Monday, November 05, 2018

Mary's Monster

Mary's Monster: Love, Madness, and How Mary Shelley Created Frankenstein. Lita Judge. 2018. 320 pages. [Source: Library]

From the Prologue:
The Creature
Most people didn't believe Mary Shelley,
a teenage girl, unleashed me,
a creature powerful and murderous
enough to haunt their dreams.
They expected girls to be nice
and obey the rules.
They expected girls to be silent
and swallow punishment and pain.
She was cast out from society
because she loved a married man.
Her friends reviled her.
Her father banished her from his home.
But she did not hide.
She was not silenced.
She fought against the cruelty of human nature
by writing.
She conceived me.
I took shape like an infant,
not in her body, but in her heart,
growing from her imagination
till I was bold enough to climb out of the page
and into your mind.
Now Mary is the ghost
whose bones have turned to dust
and it is I who live on.
But hear her voice!
She wrote my story,
and now she will reach beyond the grave
and tell you her own. 
Premise/plot: This biography of Mary Shelley is written in free verse and features black and white illustrations from the author. Her story is told in nine parts--not counting a prologue and epilogue. The format of the book lends itself well to the drama--or melodrama--of Shelley's personal life. Judge does a good job placing her story within the larger context of the times in which she lived.

My thoughts: There have been MANY books published this year about Mary Shelley, and about the creation of Frankenstein. Some are for children; some are for young adults; some are for adults. The ones for children clean things up and focus on her writing and creativity. This one is for young adults. It isn't cleaned up.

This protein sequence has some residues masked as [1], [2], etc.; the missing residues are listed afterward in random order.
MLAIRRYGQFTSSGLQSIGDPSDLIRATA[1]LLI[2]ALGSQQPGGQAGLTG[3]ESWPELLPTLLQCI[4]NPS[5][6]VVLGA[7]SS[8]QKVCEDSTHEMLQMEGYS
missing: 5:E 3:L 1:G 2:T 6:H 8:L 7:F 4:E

Mary's background was radical for her times. Her mother--and to some extent her father--believed in free love (aka sexual freedom). Her father also--at one point at least--was a political radical. Mary was not raised to conform gently and neatly into a little box. She had opinions. She had passions. She had a strong will. Yet she could not escape--or at least not completely escape--the consequences of living out her beliefs. These consequences were largely social but also financial. Mentally, emotionally, Mary Shelley was strained. She endured. She survived. She persevered. But there was nothing easy or comfortable about her life or lifestyle. I'd say EXHAUSTING or DRAINING would sum it up well.

The book does focus on her creativity and imagination. But Shelley's talent is the only thing to catch my notice. Judge has done a great job in her storytelling.

I Am Seventeen
I am daughter to a ghost
and mother to bones. (160)

Shadows Touching
At first, writing feels like falling
where there is nothing to hold on to
to keep from slipping off the edge of the world.
But then the dark presence of another begins to whisper
from the corners of my mind,
and his shadow grows and touches my own.
Together, we take one step toward finding a word,
and then another,
and another,
until the struggle drops away
and the only thing that is left
is everything that matters. (228)

© 2018 Becky Laney of Becky's Book Reviews

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